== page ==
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Franklin Levinson's

Horse Help Center

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Bridle-less Riding

Hi Franklin,

My name is Catherine and I am 15. I ride a 15.1 grey mare called Pru, who is 16, at my local riding school. She is ridden in a very severe bit by the riding school and all who ride her. She is very fast and strong especially over jumps and she is very hard to stop and get tense and wound up very easily. I decided to explore the option of not having a bit, having heard many people saying that she needed spurs, a stronger bit and "a good beating". It took a great deal of persuasion for me to get permission from my riding school to try a bit-less bridle and I immediately bought a simple rope halter. Since then, we have rejected jumping and she has come on so quickly; I was never fully aware of her potential! Unfortunately, the riding school will not use the bit-less bridle for all of her lessons, but I ride her in it when I can afford it. Having found your website, I decided I wanted to take it another step, and remove the bridle altogether. I was wondering if you could give me any advice to help me with this as I am unsure about how to introduce it and the aids that are used.

Thank you very much and best wishes, Catherine

Hi Catherine,

I am so sorry to hear you seem to be surrounded by people ignorant of horses. Whenever someone says a horse needs "a good beating" or abusive use of aids, force, punishment, or anything like that, you can rest assured they know little of the true nature of horses or how to really train them to willingly perform for and trust humans.

It is not about the 'bit' actually, or any piece of equipment. It is all about the hands, seat and equestrian skills of the human. When you pair that great skill with compassion, wisdom, leadership and developed trust, then you have true partnership with horses and they will provide miracles for humans. Ignorant and erroneous perceptions and beliefs about horses abound. So, you are not alone. Its a sad commentary on how humans relate to animals in general.

To train a horse For bridles-less riding, begin to ride in a very small area (round pen or small paddock) with just a rope halter and lead rope. Expect to feel out of control. Initially the head=strong horse may take off and go a lot faster than you want and not want to stop when you ask. Your job when this happens is to ride it out. It may be a wild ride for a few minutes. You must be a very good rider to do this, balanced and confident. Within a short period of time (perhaps a couple of minutes that may seem like an eternity) the horse will want to slow down and even stop. Horses really do not want to keep running much. They prefer to stand around and eat peacefully. Once the horse indicates it wants to slow, this is when you ask it to keep moving for another 30 seconds or minute, then you allow or request it to slow down and stop. Then give it a brief break, a minute of peaceful standing still. The you ask for more movement. It may take off running again. The process is the same. Let it go (stop trying to control the horse) and ride it out until the horse wants to slow, then ask it to keep moving for another minute and you then allow it to slow. Very good riders can do this in a big arena. The horse just runs around the area once or twice and then wants to slow. If you are in a round pen, fairly soon you should be able to simply lift the lead rope (begin to use a simple neck rope at this point) and use your seat to easily stop the horse. It will realize it is OK to stop and that its mouth is not going to be hurt. A bigger bit and hard hands produce fear within the horse and prompt it to want to keep running. Turning it lose prompts it to run a little and then exercise its normal desire to stop moving and be peaceful. But it has to be free from pain, being controlled, etc. to want to be peaceful. Everything else produces fear of capture, not surviving and more pain. Logical isn't it? Punishment, producing fear, causing pain, etc. is actually illogical and works against a willingly compliant and well performing horse.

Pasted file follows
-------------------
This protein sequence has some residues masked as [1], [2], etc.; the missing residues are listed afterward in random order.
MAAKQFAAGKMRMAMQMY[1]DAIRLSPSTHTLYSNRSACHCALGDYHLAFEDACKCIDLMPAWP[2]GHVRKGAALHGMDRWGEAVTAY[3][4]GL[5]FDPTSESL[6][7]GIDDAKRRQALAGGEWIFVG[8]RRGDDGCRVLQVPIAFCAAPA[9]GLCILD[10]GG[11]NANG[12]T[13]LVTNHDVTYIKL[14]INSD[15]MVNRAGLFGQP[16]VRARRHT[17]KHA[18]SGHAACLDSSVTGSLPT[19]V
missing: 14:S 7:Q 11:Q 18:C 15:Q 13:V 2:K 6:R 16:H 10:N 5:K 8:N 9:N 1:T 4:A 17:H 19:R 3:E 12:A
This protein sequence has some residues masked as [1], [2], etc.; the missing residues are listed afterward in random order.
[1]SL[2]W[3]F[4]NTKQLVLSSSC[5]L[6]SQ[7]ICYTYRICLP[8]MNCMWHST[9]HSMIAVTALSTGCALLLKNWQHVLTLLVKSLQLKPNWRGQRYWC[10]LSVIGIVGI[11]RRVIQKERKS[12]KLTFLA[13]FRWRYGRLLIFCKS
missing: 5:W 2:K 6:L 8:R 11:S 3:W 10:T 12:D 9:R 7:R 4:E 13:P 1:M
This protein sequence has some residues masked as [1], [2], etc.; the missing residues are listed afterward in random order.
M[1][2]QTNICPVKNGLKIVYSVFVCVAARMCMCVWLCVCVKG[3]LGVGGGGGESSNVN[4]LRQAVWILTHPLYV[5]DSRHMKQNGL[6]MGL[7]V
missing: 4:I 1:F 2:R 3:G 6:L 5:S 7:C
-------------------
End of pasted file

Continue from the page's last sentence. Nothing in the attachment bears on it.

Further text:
This technique has risks obviously. If a horse slips or falls at a gallop it is very dangerous. A round pen (60 feet in diameter) keeps the horse confined enough that it may not go at full speed (no straight-a-ways). But there are still risks. It is also possible to bring a horses mouth back this way. Horses should be taught to stop off of a riders seat. Your hands and reins are supposed to be lines of communication and not air breaks. Obviously your horse doesn't listen to these cues, probably because it has been over-ridden, over- cued, over-bitted and had most things overdone to it for a long time. As this is not your horse, so do not expect much or any support for what you want to do here. Probably it will not be allowed at all. Especially allowing the horse to run until it wants to stop (brief as it may be). But this is the most efficient way to train a horse to become good bridle-less and to re-developed the animal's mouth by getting rid of the bit. Humans ignorant of horses tend to go for expediency, power over and punishment rather than developed good wisdom, learned and practiced skill, patience in the training process, compassion and developed trust, as this take time and thoughtfulness. Expect any decent bridle-less training to take several months to accomplish reasonably well. This is if you have 3-4 days a week to put into it. Good Luck....

Sincerely, Franklin

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